d. From a political standpoint, why do you think cities have been more likely to resort to
rent control rather than a policy of income supplements to help low-income people
pay for housing?
2. In order to ingratiate himself with voters, the mayor of Gotham City decides to lower the
price of taxi rides. Assume for simplicity, that all taxi rides are the same distance and therefor
cost the same. The accompanying table shows the demand and supply schedules for taxi
rides.
a. Assume that there are no restrictions on the number of taxi rides that can be supplied
(no medallion system). Find the equilibrium price and quantity.
b. Suppose that the mayor sets a price ceiling at \$5.50. How large is the shortage of
rides? Illustrate with a diagram. Who loses and who benefits from this policy?
c. Suppose that the stock market crashes and, as a result, people in Gotham City are
poorer. This reduces the quantity of taxi rides demanded by 6 million rides per year at
any given price. What effect will the mayor’s new policy have no? Illustrate with a
diagram.
d. Suppose that the stock market rises and the demand for taxi rides returns to normal
(that is, returns to the demand schedule given in the table). The mayor now decides to
ingratiate himself with taxi drivers. He announces a policy in which operating
licenses are given to existing taxi drivers; the number of licenses is restricted such
that only 10 million rides per year can be given. Illustrate the effect of this policy on
the market, and indicate the resulting price and quantity transacted. What is the quota
rent per ride?
3. Suppose the federal government requires beer drinkers to pay an \$2 tax on each case of beer
purchased.
a. Draw a supply-demand diagram of the market for beer without the tax. Show the
price paid by consumers, the price received by producers, and the quantity of beer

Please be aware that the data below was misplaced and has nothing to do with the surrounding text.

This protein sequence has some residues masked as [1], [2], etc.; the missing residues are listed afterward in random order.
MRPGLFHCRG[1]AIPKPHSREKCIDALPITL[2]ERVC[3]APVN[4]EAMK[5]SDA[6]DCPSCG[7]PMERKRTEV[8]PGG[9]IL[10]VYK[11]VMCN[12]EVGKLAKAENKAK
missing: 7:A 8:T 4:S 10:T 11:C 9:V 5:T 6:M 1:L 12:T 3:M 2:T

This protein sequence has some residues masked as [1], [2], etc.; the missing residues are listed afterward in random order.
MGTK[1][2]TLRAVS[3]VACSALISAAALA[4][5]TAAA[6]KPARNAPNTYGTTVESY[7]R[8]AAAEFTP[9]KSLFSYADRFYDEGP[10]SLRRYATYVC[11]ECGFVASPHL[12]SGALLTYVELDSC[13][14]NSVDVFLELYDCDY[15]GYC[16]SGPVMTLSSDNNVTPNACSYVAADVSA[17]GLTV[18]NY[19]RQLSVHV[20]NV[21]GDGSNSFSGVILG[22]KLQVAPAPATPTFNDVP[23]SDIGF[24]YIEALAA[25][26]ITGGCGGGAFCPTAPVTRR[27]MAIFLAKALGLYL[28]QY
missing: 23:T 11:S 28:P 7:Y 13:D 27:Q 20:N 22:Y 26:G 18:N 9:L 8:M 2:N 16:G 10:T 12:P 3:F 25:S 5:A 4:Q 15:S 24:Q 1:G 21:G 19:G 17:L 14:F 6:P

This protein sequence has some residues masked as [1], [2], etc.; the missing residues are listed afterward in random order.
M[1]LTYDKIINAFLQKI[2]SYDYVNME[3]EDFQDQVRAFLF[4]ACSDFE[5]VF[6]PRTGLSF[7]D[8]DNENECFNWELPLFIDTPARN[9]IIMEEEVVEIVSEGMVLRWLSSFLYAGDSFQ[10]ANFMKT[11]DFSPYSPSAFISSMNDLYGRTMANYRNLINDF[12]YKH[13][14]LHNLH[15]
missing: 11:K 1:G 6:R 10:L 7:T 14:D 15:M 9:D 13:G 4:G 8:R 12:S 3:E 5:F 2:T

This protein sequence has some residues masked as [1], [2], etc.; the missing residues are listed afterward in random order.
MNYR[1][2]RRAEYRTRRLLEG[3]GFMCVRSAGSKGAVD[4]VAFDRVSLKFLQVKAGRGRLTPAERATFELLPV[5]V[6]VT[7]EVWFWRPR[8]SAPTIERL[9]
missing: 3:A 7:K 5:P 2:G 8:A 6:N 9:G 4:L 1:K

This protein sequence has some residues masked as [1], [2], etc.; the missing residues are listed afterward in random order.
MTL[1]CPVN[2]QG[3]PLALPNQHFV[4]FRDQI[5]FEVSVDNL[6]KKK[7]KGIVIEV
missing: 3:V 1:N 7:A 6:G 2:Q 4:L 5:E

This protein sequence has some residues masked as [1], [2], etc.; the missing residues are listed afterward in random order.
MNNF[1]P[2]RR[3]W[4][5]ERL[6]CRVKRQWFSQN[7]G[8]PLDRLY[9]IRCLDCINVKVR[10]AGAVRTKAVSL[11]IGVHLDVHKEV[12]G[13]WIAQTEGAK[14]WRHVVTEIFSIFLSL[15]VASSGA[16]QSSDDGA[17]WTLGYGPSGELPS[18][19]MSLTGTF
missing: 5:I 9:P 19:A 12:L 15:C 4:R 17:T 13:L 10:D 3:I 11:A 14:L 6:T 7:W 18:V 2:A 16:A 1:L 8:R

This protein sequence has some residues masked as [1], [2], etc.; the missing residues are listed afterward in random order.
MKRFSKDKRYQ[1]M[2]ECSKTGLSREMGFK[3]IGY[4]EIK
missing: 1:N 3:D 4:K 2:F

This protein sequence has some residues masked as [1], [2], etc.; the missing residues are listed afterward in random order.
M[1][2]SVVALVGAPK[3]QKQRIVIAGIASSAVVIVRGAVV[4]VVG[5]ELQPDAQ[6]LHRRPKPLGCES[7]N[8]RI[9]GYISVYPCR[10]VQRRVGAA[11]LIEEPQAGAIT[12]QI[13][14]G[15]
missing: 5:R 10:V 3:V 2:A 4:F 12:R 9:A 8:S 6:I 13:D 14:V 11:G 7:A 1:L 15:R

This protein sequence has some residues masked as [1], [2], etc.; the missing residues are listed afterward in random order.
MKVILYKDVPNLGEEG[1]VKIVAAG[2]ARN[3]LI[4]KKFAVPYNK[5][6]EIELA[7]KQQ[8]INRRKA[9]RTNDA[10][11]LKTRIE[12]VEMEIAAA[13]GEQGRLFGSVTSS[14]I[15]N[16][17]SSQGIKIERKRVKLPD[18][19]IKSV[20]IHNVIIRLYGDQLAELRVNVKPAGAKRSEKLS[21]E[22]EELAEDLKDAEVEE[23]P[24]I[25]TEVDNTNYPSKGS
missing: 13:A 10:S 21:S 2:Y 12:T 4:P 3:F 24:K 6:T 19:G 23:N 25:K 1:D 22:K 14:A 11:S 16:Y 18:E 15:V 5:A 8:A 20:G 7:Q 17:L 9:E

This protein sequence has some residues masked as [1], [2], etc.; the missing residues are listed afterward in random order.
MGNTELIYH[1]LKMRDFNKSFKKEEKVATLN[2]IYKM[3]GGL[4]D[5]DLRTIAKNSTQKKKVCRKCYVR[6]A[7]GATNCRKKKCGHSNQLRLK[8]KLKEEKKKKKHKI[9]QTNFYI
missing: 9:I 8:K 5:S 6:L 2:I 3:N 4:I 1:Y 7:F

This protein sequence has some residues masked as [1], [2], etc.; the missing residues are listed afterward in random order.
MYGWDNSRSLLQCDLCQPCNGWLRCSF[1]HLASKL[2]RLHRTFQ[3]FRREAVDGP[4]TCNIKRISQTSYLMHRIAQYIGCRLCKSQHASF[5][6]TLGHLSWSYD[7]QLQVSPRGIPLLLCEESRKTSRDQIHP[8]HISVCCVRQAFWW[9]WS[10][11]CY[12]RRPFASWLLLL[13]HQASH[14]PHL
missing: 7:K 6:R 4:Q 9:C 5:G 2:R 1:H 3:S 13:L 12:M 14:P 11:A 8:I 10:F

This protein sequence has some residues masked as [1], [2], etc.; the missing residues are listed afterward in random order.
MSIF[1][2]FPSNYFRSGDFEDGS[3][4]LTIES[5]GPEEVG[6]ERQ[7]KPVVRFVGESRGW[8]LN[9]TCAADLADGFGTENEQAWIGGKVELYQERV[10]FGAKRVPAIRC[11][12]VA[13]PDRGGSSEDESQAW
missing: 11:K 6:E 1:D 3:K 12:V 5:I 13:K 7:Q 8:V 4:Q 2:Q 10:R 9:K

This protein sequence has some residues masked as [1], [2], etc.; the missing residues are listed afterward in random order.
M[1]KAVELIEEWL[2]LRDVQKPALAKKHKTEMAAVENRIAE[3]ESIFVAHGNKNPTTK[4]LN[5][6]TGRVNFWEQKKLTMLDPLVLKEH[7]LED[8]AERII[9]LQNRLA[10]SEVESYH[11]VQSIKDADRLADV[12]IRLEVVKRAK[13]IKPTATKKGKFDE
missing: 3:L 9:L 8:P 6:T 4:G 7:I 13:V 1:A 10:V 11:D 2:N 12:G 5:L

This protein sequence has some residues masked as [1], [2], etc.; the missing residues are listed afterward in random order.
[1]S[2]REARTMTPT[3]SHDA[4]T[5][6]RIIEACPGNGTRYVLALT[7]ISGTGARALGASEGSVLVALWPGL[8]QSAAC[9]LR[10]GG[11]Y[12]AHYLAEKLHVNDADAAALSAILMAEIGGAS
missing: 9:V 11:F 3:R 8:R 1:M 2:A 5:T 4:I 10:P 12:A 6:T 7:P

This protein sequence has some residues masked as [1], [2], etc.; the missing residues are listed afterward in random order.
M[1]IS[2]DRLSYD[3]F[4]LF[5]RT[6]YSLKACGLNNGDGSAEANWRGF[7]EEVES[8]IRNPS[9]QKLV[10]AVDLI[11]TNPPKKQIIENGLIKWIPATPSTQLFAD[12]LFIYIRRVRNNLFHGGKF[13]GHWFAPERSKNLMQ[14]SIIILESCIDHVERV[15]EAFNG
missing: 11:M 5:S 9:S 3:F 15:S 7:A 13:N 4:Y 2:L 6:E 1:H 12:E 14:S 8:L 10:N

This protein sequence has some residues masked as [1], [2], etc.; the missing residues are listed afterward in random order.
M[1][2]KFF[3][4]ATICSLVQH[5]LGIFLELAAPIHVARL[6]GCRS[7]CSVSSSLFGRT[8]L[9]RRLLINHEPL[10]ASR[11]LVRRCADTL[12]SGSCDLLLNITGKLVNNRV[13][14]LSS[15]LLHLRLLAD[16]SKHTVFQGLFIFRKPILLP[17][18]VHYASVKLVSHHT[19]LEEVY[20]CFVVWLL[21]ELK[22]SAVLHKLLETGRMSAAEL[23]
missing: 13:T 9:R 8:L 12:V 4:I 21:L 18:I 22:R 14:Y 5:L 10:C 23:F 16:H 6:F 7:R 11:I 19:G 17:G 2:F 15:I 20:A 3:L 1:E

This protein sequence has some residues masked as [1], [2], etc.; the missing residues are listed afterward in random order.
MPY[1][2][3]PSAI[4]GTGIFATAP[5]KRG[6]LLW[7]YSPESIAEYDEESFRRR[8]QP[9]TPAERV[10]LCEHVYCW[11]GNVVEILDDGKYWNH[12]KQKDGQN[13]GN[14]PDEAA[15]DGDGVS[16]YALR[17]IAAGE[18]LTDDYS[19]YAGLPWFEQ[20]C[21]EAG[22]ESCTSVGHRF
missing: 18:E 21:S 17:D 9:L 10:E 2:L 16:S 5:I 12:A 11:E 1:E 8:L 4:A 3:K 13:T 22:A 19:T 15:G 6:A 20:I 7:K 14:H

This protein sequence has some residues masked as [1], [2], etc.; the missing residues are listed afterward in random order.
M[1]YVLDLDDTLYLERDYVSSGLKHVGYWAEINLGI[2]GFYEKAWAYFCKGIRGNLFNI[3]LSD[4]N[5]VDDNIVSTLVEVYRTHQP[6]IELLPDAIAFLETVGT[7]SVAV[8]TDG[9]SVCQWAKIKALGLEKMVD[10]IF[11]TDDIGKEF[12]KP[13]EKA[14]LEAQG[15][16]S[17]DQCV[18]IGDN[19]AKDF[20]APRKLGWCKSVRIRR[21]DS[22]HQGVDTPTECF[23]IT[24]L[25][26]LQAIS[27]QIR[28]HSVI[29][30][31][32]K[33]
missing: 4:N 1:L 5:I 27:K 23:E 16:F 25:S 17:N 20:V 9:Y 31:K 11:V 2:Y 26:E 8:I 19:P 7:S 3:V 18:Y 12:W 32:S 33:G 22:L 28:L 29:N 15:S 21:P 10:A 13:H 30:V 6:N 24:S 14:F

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sold. What is the difference between the price paid by consumers and the price
b. Now draw a supply-demand diagram for the beer market with the tax, Show the price
paid by consumers, the price received by producers, and the quantity of beer sold.
What is the difference between the price paid by consumers and the price received by
producers? Has the quantity of beer sold increased or decreased?
4. A senator wants to raise tax revenue and make workers better off. A staff member proposes
raising the payroll tax paid by firms and using part of the extra revenue to reduce the payroll
tax paid by workers. Would this accomplish the senator’s goal? Explain.
5. Congress and the next president decide that the United States should reduce air pollution by
reducing its use of gasoline. They impose a \$0.50 tax for each gallon of gasoline sold.
a. Should they impose this tax on producers or consumers? Explain carefully using a
supply-demand diagram.
b. If the demand for gasoline were more elastic, would this tax be more effective or less
effective in reducing the quantity of gasoline consumed? Explain with words and a
diagram.
c. Are consumers of gasoline helped or hurt by this tax? Why?
d. Are workers in the oil industry helped or hurt by this tax? Why?
6. In the spring of 2008, Senators John McCain and Hillary Clinton proposed a temporary
elimination of the federal gasoline tax, effective only during the summer of 2008, in order to
help consumers deal with high gasoline prices.
a. During the summer, when gasoline demand is high because of vacation driving,
gasoline refiners are operating near full capacity. What does this fact suggest about
the price elasticity of supply?
b. Who do you predict would benefit from the temporary gas tax holiday, given the
Surpluses
1. The cost of producing flat-screen TVs has fallen over the past decade.
a. Draw a supply-demand diagram to show the effect of falling production costs on the
price and quantity of flat-screen TVs sold.
b. In your diagram, show what happens to consumer surplus and producer surplus.
c. Suppose the supply of flat-screen TVs is very elastic. Who benefits most from falling
production costs – consumers or producers of the TVs?